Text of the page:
Mapping human senses for rehabilitation by a wrist robotic device
Date of Issue2017
School of Mechanical and Aerospace Engineering
Proprioception, which is recognized to sense limb positions and body movements, has played a vital role in our daily activities as an impaired proprioceptive system will hinder the position sense and increase the chance of reinjury. To better assess and quantify proprioception precisely and reliably, robotic technology has been introduced. A widely-used method for proprioception assessment is actively matching or reproducing the previously experienced target position. Evidence showed that whether the target is present kinaesthetically or visually affected the matching accuracy and during the movements of kinaesthetic target presentation, variance from the target position is lower by presenting the target actively than passively. To map human joint position senses quantitatively and compare the accuracy of active and passive movements in the presence of visual target, eight subjects were invited to undertake joint position matching tasks via a programmed wrist robot, during which they were asked to match a target position after the target was presented with visualisation both actively and passively. The matching error, bias of error and variability for both conditions were calculated and compared. Matching accuracy was obtained respectively in flexion, extension, abduction and adduction, demonstrating this wrist robot to be a high suitable platform to assess wrist proprioceptive functions. Overall results showed no significant difference in matching accuracy when the target was actively or passively present with visualisation integrated. As movements coded by active afferent information have been proved to yield higher accuracy than passive movements. Results in this study indicated that presenting targets with visualisation affects the matching accuracy.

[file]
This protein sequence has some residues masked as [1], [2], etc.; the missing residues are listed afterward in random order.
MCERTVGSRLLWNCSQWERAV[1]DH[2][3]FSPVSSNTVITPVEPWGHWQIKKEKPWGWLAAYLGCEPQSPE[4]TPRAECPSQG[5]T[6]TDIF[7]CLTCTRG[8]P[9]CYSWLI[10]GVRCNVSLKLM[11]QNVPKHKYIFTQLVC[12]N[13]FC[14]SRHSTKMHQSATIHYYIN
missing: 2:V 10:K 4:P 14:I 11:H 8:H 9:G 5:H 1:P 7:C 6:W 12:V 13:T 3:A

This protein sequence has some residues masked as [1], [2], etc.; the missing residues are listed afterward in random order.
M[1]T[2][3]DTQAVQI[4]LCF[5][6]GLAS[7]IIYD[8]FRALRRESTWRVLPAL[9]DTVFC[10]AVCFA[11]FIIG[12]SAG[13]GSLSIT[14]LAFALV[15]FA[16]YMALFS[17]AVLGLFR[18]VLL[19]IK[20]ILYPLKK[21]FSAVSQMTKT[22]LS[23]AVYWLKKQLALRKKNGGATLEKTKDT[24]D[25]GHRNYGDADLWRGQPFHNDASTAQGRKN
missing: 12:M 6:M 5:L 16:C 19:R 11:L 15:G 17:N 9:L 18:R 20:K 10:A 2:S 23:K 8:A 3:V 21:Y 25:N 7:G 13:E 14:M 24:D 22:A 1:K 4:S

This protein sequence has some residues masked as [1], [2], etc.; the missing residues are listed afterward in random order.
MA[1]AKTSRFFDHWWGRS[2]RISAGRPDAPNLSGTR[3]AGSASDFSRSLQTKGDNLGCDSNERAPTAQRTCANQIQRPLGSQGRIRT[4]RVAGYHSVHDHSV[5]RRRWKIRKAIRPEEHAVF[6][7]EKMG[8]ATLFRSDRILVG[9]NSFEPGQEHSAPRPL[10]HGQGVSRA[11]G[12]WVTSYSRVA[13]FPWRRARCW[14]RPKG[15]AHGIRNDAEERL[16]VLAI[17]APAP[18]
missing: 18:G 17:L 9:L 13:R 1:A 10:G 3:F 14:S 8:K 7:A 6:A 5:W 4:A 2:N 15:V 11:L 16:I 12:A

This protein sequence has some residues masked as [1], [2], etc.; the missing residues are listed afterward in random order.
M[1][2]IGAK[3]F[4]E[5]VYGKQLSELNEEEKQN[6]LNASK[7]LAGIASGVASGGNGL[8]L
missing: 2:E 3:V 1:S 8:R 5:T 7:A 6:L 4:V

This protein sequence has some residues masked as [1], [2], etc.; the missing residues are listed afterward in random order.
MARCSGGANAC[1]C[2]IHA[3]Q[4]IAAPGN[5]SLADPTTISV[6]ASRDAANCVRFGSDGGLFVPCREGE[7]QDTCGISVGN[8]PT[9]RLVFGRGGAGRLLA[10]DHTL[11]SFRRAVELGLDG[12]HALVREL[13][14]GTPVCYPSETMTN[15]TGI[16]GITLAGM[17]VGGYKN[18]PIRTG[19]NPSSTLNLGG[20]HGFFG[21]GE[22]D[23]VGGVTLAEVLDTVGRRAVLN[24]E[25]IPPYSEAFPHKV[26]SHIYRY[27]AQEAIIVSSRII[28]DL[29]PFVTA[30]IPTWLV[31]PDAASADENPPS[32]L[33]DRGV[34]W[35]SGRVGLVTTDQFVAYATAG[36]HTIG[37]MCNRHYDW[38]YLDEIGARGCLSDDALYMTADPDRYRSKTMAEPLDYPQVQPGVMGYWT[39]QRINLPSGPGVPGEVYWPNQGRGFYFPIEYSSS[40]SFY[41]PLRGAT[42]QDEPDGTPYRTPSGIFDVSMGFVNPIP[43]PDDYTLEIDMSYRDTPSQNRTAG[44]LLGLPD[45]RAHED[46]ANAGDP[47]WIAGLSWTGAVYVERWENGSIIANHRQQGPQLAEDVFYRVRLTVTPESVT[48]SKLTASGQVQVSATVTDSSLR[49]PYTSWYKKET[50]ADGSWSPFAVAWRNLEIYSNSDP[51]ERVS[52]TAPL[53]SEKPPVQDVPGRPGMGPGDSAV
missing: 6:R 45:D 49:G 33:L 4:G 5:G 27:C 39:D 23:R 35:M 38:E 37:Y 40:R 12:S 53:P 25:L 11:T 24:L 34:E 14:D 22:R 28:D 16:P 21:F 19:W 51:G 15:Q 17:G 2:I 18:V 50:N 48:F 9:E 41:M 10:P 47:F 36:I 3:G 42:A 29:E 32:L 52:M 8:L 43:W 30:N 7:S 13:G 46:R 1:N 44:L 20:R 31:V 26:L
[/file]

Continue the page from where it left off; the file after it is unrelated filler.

Final Year Project (FYP)
Nanyang Technological University